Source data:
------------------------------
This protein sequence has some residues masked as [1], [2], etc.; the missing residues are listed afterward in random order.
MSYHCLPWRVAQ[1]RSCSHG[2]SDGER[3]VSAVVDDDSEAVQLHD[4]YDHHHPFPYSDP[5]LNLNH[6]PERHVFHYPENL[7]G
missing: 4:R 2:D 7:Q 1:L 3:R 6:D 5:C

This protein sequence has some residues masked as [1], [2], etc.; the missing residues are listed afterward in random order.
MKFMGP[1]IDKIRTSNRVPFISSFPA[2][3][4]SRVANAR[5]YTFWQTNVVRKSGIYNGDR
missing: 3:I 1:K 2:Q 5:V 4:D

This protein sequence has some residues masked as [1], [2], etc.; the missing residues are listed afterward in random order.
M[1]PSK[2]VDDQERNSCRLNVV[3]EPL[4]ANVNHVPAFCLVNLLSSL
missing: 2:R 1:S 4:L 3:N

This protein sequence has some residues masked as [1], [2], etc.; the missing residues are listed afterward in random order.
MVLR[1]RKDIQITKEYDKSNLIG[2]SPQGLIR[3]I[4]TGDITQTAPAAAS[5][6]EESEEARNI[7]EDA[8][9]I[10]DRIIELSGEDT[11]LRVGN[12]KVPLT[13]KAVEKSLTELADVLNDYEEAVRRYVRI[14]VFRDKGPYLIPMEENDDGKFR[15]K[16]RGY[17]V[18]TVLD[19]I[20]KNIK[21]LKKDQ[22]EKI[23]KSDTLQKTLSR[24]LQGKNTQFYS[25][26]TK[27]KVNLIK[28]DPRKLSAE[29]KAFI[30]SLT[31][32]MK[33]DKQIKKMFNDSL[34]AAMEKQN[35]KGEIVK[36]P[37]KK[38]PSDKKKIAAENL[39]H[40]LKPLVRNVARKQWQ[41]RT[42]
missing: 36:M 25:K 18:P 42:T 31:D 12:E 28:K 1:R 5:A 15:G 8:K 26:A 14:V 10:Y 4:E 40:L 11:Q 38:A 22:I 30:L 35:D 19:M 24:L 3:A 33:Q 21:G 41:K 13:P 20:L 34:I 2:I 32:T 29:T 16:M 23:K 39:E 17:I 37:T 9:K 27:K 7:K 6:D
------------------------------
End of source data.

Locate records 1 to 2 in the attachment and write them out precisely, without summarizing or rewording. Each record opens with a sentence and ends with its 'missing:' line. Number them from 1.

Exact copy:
This protein sequence has some residues masked as [1], [2], etc.; the missing residues are listed afterward in random order.
MSYHCLPWRVAQ[1]RSCSHG[2]SDGER[3]VSAVVDDDSEAVQLHD[4]YDHHHPFPYSDP[5]LNLNH[6]PERHVFHYPENL[7]G
missing: 4:R 2:D 7:Q 1:L 3:R 6:D 5:C

This protein sequence has some residues masked as [1], [2], etc.; the missing residues are listed afterward in random order.
MKFMGP[1]IDKIRTSNRVPFISSFPA[2][3][4]SRVANAR[5]YTFWQTNVVRKSGIYNGDR
missing: 3:I 1:K 2:Q 5:V 4:D